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Tennessee Busy During NRAM Focusing Efforts on Health

Contributed by Jan Compton

Tennessee had had a busy month promoting NRAM 2019 during January. Jan Compton, Manager of the Radon Program, writes:

I manage the TN Radon Program and decided to take a new approach this year focusing more on health. I thought about where everyone spends their time in January and who is concerned about their health and decided to partner with gyms and fitness facilities across the state.

During the planning process, I mentioned it on my Region 4 EPA call with the other states and everyone was excited about the idea. I’m doing a smaller pilot project this year but next year we may take it across all region 4 states in a unified effort. The idea and new focus has caught the attention of many media outlets and I’ve been requested to give several interviews. Others have just written articles in various media outlets. Attached is my press release and below is the media coverage we have seen as of now. Thanks for sharing!

I had an interview with:

WJHL 1/4/19

WCYB 1/4/19

Johnson City Press 1/6/19

Knoxville News Sentinel – newspaper article

105.7 news Crossville 1/7/19

Fox 13 Memphis 1/2/19

Daily Post Athenian.Com 1/3/19 McMinn & Miggs Counties

WJHL - 1/31/19

See the press release that follows:

Wednesday, January 2, 2019 (615) 350-3431

NASHVILLE – As Tennesseans resolve in the New Year to lead a healthier lifestyle, the Tennessee Department of Environment and Conservation (TDEC) is bringing light to a health issue that goes beyond the gym by encouraging everyone to test for radon in their home.

Long-term exposure to radon, a naturally occurring radioactive gas, is the second leading cause of lung cancer in the United States behind smoking and is the leading cause of lung cancer among non-smokers.

“People are very health conscious at this time of year, so it makes perfect sense to consider the potential for health risk at home,” said Kendra Abkowitz, assistant commissioner for the Office of Policy and Sustainable Practices. “We want Tennesseans to be aware of what levels of radon may be in their homes, and we are making it easy to find out by providing free radon test kits.”
Gov. Bill Haslam has proclaimed January 2019 as Radon Action Month and encourages all Tennesseans to be aware of potential health risks of radon and to take easy steps to test for radon levels where they live.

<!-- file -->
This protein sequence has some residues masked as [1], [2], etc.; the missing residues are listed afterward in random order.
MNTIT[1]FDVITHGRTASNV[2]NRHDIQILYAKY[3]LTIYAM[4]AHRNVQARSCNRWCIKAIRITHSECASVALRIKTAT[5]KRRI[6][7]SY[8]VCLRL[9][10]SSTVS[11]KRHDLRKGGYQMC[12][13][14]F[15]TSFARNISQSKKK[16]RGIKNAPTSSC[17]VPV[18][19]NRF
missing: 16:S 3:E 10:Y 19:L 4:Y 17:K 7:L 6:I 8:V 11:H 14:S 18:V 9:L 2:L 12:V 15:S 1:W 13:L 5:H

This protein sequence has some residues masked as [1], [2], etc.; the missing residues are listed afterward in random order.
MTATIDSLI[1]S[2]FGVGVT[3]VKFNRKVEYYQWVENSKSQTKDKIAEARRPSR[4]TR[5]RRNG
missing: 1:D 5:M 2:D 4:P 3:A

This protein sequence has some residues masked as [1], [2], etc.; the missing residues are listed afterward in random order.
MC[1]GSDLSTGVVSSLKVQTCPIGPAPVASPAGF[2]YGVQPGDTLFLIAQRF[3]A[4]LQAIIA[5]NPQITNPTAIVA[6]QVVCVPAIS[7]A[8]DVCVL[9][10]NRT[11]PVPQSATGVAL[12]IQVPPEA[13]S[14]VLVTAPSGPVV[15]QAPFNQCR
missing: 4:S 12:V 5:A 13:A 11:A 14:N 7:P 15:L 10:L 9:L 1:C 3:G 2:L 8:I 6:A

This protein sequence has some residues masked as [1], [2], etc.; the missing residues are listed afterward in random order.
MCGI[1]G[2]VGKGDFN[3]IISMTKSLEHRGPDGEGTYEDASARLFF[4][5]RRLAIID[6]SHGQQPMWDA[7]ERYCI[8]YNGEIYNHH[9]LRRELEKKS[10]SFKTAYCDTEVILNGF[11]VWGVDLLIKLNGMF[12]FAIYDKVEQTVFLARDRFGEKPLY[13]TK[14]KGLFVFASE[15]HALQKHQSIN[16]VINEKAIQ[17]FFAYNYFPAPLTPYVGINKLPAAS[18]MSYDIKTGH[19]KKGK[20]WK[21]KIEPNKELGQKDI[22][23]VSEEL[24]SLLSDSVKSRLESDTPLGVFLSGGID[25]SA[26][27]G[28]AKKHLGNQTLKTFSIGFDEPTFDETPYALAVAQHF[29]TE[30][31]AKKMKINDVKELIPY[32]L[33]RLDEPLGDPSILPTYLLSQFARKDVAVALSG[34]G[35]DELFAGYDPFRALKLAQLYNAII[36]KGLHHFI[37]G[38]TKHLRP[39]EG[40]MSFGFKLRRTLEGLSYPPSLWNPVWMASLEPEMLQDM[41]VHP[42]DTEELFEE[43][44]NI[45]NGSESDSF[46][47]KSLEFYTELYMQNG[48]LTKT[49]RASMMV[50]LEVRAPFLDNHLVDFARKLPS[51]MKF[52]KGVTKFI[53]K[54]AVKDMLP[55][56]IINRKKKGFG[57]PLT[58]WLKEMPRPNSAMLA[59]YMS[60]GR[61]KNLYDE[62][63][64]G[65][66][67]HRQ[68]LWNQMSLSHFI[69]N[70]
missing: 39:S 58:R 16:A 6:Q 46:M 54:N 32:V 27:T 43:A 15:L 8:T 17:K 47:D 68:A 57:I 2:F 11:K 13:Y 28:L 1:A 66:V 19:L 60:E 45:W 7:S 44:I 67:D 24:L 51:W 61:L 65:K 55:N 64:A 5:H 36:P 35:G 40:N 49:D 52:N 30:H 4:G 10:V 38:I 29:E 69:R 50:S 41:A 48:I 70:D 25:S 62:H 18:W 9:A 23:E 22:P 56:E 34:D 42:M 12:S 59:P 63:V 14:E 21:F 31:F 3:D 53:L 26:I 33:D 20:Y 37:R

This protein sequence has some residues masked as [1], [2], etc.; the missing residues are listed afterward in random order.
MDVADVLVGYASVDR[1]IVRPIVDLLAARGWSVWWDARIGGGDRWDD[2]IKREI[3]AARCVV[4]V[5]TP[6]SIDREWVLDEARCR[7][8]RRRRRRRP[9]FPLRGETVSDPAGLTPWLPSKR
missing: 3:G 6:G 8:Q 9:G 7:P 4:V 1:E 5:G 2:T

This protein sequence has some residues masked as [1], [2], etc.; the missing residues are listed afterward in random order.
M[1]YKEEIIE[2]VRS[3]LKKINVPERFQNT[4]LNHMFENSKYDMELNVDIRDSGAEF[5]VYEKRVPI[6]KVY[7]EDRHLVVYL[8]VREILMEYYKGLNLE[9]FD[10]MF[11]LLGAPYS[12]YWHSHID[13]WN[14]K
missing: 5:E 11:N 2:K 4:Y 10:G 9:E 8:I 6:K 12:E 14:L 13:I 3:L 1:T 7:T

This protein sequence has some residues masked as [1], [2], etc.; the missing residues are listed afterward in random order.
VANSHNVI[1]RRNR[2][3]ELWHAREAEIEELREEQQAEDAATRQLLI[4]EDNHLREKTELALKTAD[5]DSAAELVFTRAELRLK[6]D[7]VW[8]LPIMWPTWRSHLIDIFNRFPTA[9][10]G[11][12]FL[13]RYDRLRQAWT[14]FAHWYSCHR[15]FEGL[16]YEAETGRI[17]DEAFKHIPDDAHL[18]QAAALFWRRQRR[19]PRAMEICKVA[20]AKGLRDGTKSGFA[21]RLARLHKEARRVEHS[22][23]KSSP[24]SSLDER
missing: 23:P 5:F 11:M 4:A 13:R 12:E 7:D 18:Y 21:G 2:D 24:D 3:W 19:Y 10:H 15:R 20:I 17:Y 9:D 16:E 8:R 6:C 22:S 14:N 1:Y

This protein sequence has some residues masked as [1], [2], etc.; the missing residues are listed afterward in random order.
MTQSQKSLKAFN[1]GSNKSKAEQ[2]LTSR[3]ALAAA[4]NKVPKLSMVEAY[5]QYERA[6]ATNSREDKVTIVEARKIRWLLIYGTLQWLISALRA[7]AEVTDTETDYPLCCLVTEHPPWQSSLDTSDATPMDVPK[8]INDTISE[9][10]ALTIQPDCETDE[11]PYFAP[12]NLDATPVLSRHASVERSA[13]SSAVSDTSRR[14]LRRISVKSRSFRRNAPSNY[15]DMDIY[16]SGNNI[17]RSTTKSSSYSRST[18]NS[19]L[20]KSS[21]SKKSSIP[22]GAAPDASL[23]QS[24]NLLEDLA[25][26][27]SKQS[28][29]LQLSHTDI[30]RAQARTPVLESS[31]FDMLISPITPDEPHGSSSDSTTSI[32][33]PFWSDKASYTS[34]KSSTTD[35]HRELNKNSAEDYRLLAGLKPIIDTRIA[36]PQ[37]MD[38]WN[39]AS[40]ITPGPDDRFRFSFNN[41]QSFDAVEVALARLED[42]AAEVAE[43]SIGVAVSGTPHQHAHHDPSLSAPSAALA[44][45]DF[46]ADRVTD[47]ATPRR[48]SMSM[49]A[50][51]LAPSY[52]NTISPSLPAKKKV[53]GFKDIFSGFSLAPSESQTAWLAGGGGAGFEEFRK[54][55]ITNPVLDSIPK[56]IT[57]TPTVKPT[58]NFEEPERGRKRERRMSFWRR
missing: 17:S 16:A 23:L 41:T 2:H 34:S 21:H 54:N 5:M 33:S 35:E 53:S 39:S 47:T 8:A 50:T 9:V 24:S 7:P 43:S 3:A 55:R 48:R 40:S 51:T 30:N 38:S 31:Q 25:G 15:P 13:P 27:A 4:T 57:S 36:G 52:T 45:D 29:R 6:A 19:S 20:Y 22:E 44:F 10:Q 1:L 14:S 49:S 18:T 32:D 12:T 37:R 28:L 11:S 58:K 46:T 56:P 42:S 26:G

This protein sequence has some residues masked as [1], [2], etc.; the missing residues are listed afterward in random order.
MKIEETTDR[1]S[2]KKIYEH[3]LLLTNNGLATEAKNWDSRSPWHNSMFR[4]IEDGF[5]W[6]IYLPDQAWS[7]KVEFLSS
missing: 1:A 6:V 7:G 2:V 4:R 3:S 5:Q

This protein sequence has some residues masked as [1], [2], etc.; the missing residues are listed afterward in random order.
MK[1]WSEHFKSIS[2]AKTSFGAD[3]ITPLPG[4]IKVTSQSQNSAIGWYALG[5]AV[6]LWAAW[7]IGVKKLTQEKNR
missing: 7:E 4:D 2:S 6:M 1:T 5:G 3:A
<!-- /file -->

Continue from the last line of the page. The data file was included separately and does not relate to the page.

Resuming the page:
TDEC provides simple, do-it-yourself, radon test kits at no cost to citizens. For more information and to request a free test kit, visit: https://www.tn.gov/environment/program-areas/opsp-policy-and-sustainable-practices/community-programs-and-services/radon.html.

The state is partnering with fitness centers and health facilities to help get the word out about radon, making information available at various locations. They include:
* Downtown Nashville YMCA, 1000 Church St., Nashville
* Bellevue YMCA, 8101 Hwy. 100, Nashville
* Greater Kingsport Family YMCA, 1840 Meadowview Pkwy., Kingsport
* Lifestyle Fitness Center, 316 Marketplace Dr., Johnson City
* Gold’s Gym, 106 Carriage House Dr., Jackson

Other fitness centers that want to participate may contact the radon hotline at 800-232-1139.
TDEC administers the Tennessee Radon Program through its Office of Policy and Sustainable Practices. Since 2008, TDEC has distributed more than 65,000 test kits. The Tennessee Radon Program is funded by the EPA State Indoor Radon Grant. The program offers a variety of other services and assistance to residents.

Radon is formed as a result of the breakdown of uranium, which occurs in soil and rock. Radon is odorless and invisible. It is known to exist in every county in Tennessee, and levels can vary
greatly from building to building based on a variety of factors, including ventilation, building structure and weather events. Any home may have an elevated level of radon, even if other homes in the same neighborhood do not. Testing for radon in the home is the only way of knowing if radon is present. The Environmental Protection Agency recommends testing for radon in the home every two years. Identified radon problems can be mitigated or repaired.

According to the American Cancer Society, being exposed to radon for a long period of time can lead to lung cancer. Radon gas breaks down into tiny radioactive elements that can lodge in the lining of the lungs, giving off radiation, which can damage lung cells and potentially lead to lung cancer.
For more information, contact:

Jan Compton
Office of Policy and Sustainable Practices
2305 Silverdale Dr.
Johnson City, TN 37601
p. 423-854-5417 f. 423-854-5401